In Uganda, meanwhile, security forces killed more than 50 people last November during protests over the arrest of opposition candidate Bobi Wine for violating COVID-19 protocols on rally size. Mr. Wine lost the election in January to President Yoweri Museveni, who won a sixth term. And during Burundi’s election last year, the government sprang a last-minute requirement on regional observers that they quarantine for 14 days, effectively ensuring none were present.

But delaying voting doesn’t always mean rolling back democracy.

South Africa, for instance, announced in July that it was postponing local government elections set for October, arguing that lockdowns had made it difficult for candidates to mobilize voters, and that turnout might be lower than expected because of COVID-19 concerns, limiting citizens’ access to their democracy. Although political parties sparred over the decision, the majority of South Africans supported it, regardless of their political leanings, according to a local poll.

Rogan Ward/Reuters/File
Presidential candidate Hakainde Hichilema casts his ballot at a voting station in Lusaka, Zambia, Jan. 20, 2015. Mr. Hichilema is trying again to unseat President Edgar Lungu in an election on Aug. 12, 2021.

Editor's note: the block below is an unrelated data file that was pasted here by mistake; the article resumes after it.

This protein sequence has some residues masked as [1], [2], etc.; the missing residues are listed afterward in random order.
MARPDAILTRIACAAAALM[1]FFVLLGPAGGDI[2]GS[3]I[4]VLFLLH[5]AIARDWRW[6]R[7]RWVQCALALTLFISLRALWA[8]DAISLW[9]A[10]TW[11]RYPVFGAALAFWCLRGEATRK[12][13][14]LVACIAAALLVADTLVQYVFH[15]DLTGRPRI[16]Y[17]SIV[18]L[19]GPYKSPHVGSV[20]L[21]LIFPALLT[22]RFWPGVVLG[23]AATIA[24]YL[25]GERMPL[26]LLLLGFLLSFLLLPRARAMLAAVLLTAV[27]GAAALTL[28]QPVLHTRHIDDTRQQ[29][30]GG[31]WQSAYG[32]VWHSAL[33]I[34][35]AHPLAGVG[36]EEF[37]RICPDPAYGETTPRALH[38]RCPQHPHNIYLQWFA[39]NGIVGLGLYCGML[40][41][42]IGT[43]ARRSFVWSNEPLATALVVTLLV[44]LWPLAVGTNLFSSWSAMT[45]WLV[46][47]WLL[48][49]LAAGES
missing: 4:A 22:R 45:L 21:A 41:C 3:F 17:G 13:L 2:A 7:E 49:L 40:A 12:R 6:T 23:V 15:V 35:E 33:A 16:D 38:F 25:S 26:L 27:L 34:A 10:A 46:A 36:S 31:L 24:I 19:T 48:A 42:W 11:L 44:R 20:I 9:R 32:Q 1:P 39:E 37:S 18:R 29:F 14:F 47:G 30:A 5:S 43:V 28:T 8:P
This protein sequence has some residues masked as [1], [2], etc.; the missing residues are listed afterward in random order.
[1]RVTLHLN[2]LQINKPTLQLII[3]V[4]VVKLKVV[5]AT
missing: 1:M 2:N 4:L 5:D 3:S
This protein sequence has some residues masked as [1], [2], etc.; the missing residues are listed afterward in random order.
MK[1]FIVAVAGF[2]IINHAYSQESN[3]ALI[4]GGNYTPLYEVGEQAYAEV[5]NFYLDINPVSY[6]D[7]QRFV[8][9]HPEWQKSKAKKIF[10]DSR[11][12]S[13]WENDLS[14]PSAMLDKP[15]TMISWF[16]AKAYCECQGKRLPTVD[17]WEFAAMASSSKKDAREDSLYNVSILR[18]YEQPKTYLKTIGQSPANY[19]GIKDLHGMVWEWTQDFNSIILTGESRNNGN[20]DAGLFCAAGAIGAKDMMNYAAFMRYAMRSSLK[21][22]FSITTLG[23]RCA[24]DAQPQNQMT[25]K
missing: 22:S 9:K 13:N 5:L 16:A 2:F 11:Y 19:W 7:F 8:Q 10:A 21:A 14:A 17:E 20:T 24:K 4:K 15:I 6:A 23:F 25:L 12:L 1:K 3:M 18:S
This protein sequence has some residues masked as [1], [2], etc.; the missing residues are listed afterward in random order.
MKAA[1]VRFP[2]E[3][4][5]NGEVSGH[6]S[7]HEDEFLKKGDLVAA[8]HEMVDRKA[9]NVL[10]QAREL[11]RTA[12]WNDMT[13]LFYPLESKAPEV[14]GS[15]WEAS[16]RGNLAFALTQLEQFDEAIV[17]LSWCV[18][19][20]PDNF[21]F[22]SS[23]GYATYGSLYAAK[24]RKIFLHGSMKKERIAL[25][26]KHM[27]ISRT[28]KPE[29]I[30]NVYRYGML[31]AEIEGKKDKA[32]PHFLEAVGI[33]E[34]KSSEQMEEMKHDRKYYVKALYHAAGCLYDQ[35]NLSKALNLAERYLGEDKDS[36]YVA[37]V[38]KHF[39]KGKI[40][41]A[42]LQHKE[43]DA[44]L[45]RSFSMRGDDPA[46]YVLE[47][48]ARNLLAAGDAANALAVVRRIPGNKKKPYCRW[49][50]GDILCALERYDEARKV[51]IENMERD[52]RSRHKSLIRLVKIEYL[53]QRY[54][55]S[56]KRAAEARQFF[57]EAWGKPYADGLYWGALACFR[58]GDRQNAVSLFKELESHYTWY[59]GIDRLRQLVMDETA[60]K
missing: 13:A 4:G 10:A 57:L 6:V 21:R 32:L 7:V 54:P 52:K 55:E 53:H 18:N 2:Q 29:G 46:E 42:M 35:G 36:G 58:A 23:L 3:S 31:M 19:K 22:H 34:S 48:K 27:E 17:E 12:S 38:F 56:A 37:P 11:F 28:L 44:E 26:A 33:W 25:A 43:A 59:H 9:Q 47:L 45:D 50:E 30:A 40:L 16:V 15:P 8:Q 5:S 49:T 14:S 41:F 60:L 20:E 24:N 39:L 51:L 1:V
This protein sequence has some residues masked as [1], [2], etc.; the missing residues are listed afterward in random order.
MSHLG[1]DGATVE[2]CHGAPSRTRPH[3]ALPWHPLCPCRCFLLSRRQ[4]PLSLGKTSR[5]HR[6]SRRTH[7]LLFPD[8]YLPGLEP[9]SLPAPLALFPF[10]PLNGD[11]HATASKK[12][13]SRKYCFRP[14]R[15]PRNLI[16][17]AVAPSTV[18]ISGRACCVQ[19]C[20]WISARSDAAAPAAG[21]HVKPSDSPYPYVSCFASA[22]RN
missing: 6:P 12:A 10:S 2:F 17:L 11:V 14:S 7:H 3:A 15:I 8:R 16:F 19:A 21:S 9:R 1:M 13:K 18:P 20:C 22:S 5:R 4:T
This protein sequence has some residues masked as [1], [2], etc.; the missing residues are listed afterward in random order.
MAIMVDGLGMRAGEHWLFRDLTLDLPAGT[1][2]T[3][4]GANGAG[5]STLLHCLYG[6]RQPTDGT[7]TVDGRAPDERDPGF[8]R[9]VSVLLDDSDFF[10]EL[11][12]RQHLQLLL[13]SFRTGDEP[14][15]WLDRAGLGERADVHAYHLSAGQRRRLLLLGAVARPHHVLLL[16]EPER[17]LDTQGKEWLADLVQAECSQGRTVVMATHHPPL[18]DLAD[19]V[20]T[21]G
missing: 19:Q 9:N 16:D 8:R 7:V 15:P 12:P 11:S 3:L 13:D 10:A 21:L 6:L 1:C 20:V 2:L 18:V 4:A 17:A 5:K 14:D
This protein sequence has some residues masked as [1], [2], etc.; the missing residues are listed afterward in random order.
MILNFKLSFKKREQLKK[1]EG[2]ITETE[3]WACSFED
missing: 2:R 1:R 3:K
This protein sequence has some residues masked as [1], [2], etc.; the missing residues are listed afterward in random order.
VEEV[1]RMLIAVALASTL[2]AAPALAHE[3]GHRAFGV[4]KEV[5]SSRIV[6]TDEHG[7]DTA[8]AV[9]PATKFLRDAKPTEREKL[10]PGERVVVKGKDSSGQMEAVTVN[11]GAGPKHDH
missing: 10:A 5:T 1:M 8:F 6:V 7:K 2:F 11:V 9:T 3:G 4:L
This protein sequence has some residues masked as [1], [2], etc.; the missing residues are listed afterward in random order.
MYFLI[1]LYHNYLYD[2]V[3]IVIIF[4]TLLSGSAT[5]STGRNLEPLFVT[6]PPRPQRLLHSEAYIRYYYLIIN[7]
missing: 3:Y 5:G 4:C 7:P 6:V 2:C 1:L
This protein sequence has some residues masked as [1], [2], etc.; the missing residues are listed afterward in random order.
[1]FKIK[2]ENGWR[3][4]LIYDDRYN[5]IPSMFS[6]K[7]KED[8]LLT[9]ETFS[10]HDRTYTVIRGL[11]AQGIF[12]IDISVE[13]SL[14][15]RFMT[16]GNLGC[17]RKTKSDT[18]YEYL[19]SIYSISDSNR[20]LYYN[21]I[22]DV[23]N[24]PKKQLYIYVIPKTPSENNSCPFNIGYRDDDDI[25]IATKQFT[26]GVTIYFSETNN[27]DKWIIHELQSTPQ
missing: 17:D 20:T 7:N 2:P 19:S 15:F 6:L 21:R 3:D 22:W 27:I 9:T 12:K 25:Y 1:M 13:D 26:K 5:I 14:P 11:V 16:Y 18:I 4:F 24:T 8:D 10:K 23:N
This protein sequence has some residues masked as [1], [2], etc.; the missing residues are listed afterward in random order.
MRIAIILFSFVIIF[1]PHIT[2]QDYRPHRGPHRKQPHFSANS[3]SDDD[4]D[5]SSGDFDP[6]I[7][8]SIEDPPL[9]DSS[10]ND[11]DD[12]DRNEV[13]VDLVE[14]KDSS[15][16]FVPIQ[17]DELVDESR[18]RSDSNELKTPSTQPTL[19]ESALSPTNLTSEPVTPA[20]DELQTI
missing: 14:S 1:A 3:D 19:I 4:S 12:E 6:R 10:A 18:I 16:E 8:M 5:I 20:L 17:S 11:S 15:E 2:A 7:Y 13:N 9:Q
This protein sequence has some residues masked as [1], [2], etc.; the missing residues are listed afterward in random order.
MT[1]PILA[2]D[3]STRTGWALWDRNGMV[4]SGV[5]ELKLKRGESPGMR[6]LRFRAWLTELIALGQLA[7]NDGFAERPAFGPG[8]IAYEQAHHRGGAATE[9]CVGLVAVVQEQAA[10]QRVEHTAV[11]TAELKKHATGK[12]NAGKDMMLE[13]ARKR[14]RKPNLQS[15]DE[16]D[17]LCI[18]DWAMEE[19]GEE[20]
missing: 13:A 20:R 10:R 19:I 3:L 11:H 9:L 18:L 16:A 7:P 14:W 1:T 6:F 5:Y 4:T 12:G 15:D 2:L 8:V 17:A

In Zambia, however, the vote is going ahead on Thursday under COVID-19 restrictions, which observers say could be the deciding factor in swinging the election toward the incumbent. In the last election, in 2015, Mr. Lungu won the poll – also against Mr. Hichilema – by a margin of less than 2 percentage points, and a recent survey by the polling organization Afrobarometer found that support for the ruling Patriotic Front has tumbled over the last four years.

But many observers suspect that the ways in which Mr. Lungu has tinkered with the vote – including coronavirus-related restrictions – will still be enough to swing the results in his favor.

These restrictions have “limited the opposition’s access to the voters, which in the long run provided advantage to the ruling party,” says Fumba Chama, a Zambian hip-hop artist and human rights activist who goes by the stage name PilAto.

Should no candidate win more than 50% of votes cast this week, a runoff election must be held within 37 days. But the candidates will still face the restrictions on public association and that, say analysts, could be enough to put Mr. Lungu back in for another term.